Anyone with a smartphone and a young child will know that the two don’t mix well. Children are drawn to the colorful screens and swipey nature of devices. If you factor in an $800-$1000 flagship, the potential for mishap is obvious. Now, researchers are working on technology called iCare that could solve this problem of kids vs. phones.
A team at the University of South Carolina and China’s Zhejiang University have crafted an algorithm that stops the wandering fingers or curious kids. This means it could be possible for future devices to know whether it’s you or a manic four-year-old swiping the screen.
If it turns out the kid is touching the screen, the device can block sensitive apps. So, the system would be able to stop your child making an unwanted app purchase or sending an email to your boss, for example.
Ok, activity monitoring apps are hardly anything new. These apps aim to limit what kids can do on phones. However, parents need to activate and deactivate these applications. Additionally, there is nothing to stop a child from figuring out how to deactivate these apps.
The researchers have found a method for the device to automatically control the device. Using an automated age-range detection tool, parents will be able to hand a device to a child and it will shut down specific apps by itself.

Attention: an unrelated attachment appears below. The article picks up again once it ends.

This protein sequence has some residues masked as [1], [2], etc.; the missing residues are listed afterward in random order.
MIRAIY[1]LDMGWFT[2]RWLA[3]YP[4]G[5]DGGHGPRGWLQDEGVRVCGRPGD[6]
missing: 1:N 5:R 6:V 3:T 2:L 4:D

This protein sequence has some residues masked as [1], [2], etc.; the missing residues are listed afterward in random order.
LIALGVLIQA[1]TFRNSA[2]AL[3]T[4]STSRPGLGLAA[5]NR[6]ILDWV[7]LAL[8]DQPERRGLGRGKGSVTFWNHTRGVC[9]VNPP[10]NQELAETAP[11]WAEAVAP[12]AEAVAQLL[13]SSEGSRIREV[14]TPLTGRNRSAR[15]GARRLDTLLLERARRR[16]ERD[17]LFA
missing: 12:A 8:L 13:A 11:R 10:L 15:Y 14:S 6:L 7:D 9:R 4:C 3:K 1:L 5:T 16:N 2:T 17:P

Called iCare, the solution recognizes the difference in hand geometry between children and adults. Kids touch a narrower window on the screen and swipe for a shorter length. The service will be able to recognize the differences. Additionally, kids interact with touchscreens in a less dexterous way than adults.
“Once a smartphone’s screen is unlocked, iCare starts to monitor the touch data in the background and further identifies the age group of the user. If the user is a child, the smartphone will enter child mode and automatically block the child user from inappropriate content. Each time unlocking the smartphone will automatically trigger iCare once and change the smartphone mode accordingly.”
The technology will be presented at the Hot Mobile Conference in Arizona next week.